TL;DR: This is a call to action to create a Global Design System that provides the world’s web designers & developers a library of common UI components. A Global Design System would improve the quality and accessibility of the world’s web experiences, save the world’s web designers and developers millions of hours, and make better use of our collective human potential.

Sounds pretty good, right? In this article, I’ll talk about our collective design system journey, the rationale for creating a Global Design System, some thoughts on how to make a Global Design System actually happen, and discuss how a Global Design System would impact the world’s web designers and developers. Let’s dig in!

Our design systems journey

Once upon a time, people had to design, construct, and maintain a bespoke user interface for each and every web digital product. This was manageable when an organization’s digital landscape looked something like this:

Monolithic website: an illustration showing a single large bubble labeled "website"

But as we all know, the digital landscape has exploded into a cacophony of websites, web apps, native mobile applications, and other software applications we can collectively call “digital products.” It’s not unusual for an organization’s digital product landscape to look something like this:

Many products: an illustration of many bubbles, each labeled "product"

Designing, building, and maintaining a bespoke user interface for each individual digital product is expensive, inefficient, and fraught. And so a chorus of voices rings out across organizations the world over: “Let’s stop reinventing the wheel! Let’s save designers and developers time and agony! Let’s promote consistency and cohesion! Let’s ship higher-quality users interfaces!” This is the rallying cry for what we have come to know as design systems.

Over the past ~10–15 years, concepts around modular UIs have matured, technologies have been born, and tools have evolved to create a library of common user interface components that power an organization’s portfolio of digital products.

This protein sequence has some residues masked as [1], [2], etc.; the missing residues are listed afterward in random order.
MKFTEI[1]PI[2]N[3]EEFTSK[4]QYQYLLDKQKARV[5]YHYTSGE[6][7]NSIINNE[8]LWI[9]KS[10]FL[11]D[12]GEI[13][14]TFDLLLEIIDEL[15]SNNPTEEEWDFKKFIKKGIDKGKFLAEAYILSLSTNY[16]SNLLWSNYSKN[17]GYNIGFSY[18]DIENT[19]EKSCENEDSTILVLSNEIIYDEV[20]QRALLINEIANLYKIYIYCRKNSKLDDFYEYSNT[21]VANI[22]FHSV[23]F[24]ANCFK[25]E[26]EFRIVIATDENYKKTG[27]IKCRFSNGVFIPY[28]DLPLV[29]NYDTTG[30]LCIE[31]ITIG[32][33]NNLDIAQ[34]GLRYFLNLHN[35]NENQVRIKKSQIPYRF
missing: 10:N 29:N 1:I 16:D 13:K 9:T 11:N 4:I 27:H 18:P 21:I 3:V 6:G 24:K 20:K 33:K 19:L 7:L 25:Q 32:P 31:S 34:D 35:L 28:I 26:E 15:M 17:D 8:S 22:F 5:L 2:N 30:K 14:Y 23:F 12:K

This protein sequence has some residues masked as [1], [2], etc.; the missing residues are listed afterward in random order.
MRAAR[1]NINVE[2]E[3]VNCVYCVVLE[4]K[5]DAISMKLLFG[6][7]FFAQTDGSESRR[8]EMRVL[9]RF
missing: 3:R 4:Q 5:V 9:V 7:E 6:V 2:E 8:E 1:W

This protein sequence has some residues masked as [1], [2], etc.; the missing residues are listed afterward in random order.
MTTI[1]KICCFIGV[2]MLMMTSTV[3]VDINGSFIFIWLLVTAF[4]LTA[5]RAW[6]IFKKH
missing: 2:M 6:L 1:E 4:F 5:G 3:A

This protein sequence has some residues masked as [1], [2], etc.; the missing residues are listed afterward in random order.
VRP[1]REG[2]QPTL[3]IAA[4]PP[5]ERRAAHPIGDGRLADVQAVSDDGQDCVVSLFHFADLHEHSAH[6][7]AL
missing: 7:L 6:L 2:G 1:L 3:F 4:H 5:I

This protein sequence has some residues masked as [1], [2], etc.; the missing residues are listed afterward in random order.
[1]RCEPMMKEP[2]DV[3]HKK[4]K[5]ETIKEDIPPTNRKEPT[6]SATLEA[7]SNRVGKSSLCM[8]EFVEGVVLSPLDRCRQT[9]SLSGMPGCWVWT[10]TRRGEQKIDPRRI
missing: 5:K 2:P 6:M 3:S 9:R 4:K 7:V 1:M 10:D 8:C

Design system supporting many products: illustration of a bubble labeled "design system" with an arrow pointing at a collection of bubbles each labeled "product"
Design systems have become critical tools to help scale design across many products and teams.

With a design system in place, product teams can wield the design system’s buttons, form controls, accordions, and other common UI components in order to increase speed, improve UI quality, and free teams up to work on more worthwhile tasks. This approach has proven to be very effective, and now design systems have become a best practice employed by digital organizations of all shapes and sizes around the world. Hooray design systems!

Our duplicative present

And we all live happily ever after, right? Well, not so fast. Organization-wide design systems have eased the individual burden of designing/building (and redesigning/rebuilding ad nauseam) common solutions over and over again. But an ironic pattern emerges: every organization ends up building solutions that overlap substantially with what every other organization is building. Our efforts to reduce duplicative work at the individual level are resulting in duplicative work at the inter-organization level.

Duplicative design systems: illustration of many organization-specific design systems
Our efforts to reduce duplicative work at the individual level are resulting in duplicative work at the inter-organization level.

This phenomenon is understandable: organizations are trying to bring order where they have influence. (We see this within organizations as well, where several production teams under the same roof build their own systems because they don’t have influence beyond their group to build an org-wide system.) But the result is the same: now we have a meta design system problem.

Right now, vast numbers of human beings are devoting their time and energy to designing, building, documenting, and maintaining the exact same set of common components. Accordions that open when a user clicks them. Accordions that — you guessed it — close when a user clicks them again. Datepickers that…pick dates. Tabs that switch panels when selected. Form fields that associate labels with their respective inputs. Alerts that communicate success, error, warning, and information status. Dialogs and tooltips and drawers oh my! By and large, these components are unexceptional commodities that assume the same general shape and behavior regardless of whether the design system serves a non-profit, a federal agency, a bank, a publication, an e-commerce site, a Fortune 500 enterprise, a dog salon, a startup, SaaS company, you get the picture.